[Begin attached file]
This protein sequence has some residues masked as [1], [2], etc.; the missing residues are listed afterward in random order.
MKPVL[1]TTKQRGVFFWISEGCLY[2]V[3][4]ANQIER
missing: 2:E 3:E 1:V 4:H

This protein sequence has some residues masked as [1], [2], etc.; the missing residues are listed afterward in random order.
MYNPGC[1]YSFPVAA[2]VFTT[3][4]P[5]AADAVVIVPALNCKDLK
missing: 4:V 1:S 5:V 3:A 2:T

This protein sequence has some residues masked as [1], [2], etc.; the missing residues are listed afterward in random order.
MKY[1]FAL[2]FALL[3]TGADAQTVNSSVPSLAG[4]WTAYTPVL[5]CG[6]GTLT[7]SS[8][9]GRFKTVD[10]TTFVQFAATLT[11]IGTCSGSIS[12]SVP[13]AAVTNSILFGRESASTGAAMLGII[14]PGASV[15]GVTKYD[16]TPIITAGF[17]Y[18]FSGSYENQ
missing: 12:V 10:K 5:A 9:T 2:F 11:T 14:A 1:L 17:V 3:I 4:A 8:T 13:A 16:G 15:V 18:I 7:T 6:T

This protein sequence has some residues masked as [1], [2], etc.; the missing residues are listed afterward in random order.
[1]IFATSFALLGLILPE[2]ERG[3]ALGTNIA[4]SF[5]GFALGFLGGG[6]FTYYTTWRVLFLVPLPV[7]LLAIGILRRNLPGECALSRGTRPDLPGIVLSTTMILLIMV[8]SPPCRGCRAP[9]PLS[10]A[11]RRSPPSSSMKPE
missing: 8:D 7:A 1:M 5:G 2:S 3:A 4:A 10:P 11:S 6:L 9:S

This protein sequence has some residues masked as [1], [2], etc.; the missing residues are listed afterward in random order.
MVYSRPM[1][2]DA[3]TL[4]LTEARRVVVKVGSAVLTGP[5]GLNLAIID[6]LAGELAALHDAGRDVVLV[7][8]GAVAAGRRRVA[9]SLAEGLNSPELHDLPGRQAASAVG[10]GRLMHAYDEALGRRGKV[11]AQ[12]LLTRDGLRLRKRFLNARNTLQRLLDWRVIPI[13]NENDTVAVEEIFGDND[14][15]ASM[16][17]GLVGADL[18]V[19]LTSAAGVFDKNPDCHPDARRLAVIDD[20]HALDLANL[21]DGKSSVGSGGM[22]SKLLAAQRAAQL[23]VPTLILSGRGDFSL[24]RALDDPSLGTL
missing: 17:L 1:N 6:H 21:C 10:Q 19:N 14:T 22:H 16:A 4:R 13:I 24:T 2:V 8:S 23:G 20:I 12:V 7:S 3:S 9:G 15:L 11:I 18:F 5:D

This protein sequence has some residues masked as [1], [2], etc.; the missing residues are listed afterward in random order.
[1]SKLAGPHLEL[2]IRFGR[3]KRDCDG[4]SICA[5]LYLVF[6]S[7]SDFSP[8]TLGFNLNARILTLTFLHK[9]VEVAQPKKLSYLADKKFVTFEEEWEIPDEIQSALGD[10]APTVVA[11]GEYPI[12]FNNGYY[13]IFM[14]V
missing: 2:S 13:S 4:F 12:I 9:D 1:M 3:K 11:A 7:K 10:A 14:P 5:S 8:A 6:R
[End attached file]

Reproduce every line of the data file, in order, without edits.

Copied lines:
This protein sequence has some residues masked as [1], [2], etc.; the missing residues are listed afterward in random order.
MKPVL[1]TTKQRGVFFWISEGCLY[2]V[3][4]ANQIER
missing: 2:E 3:E 1:V 4:H

This protein sequence has some residues masked as [1], [2], etc.; the missing residues are listed afterward in random order.
MYNPGC[1]YSFPVAA[2]VFTT[3][4]P[5]AADAVVIVPALNCKDLK
missing: 4:V 1:S 5:V 3:A 2:T

This protein sequence has some residues masked as [1], [2], etc.; the missing residues are listed afterward in random order.
MKY[1]FAL[2]FALL[3]TGADAQTVNSSVPSLAG[4]WTAYTPVL[5]CG[6]GTLT[7]SS[8][9]GRFKTVD[10]TTFVQFAATLT[11]IGTCSGSIS[12]SVP[13]AAVTNSILFGRESASTGAAMLGII[14]PGASV[15]GVTKYD[16]TPIITAGF[17]Y[18]FSGSYENQ
missing: 12:V 10:K 5:A 9:T 2:F 11:T 14:A 1:L 17:V 3:I 4:A 8:T 13:A 16:G 15:V 18:I 7:T 6:T

This protein sequence has some residues masked as [1], [2], etc.; the missing residues are listed afterward in random order.
[1]IFATSFALLGLILPE[2]ERG[3]ALGTNIA[4]SF[5]GFALGFLGGG[6]FTYYTTWRVLFLVPLPV[7]LLAIGILRRNLPGECALSRGTRPDLPGIVLSTTMILLIMV[8]SPPCRGCRAP[9]PLS[10]A[11]RRSPPSSSMKPE
missing: 8:D 7:A 1:M 5:G 2:S 3:A 4:A 10:P 11:S 6:L 9:S

This protein sequence has some residues masked as [1], [2], etc.; the missing residues are listed afterward in random order.
MVYSRPM[1][2]DA[3]TL[4]LTEARRVVVKVGSAVLTGP[5]GLNLAIID[6]LAGELAALHDAGRDVVLV[7][8]GAVAAGRRRVA[9]SLAEGLNSPELHDLPGRQAASAVG[10]GRLMHAYDEALGRRGKV[11]AQ[12]LLTRDGLRLRKRFLNARNTLQRLLDWRVIPI[13]NENDTVAVEEIFGDND[14][15]ASM[16][17]GLVGADL[18]V[19]LTSAAGVFDKNPDCHPDARRLAVIDD[20]HALDLANL[21]DGKSSVGSGGM[22]SKLLAAQRAAQL[23]VPTLILSGRGDFSL[24]RALDDPSLGTL
missing: 17:L 1:N 6:H 21:C 10:Q 19:N 14:T 22:H 16:A 4:R 13:I 24:T 2:V 8:S 23:G 20:I 12:V 7:S 3:S 9:G 15:L 11:I 18:F 5:D

This protein sequence has some residues masked as [1], [2], etc.; the missing residues are listed afterward in random order.
[1]SKLAGPHLEL[2]IRFGR[3]KRDCDG[4]SICA[5]LYLVF[6]S[7]SDFSP[8]TLGFNLNARILTLTFLHK[9]VEVAQPKKLSYLADKKFVTFEEEWEIPDEIQSALGD[10]APTVVA[11]GEYPI[12]FNNGYY[13]IFM[14]V
missing: 2:S 13:S 4:F 12:I 9:D 1:M 3:K 11:A 7:K 10:A 14:P 5:S 8:A 6:R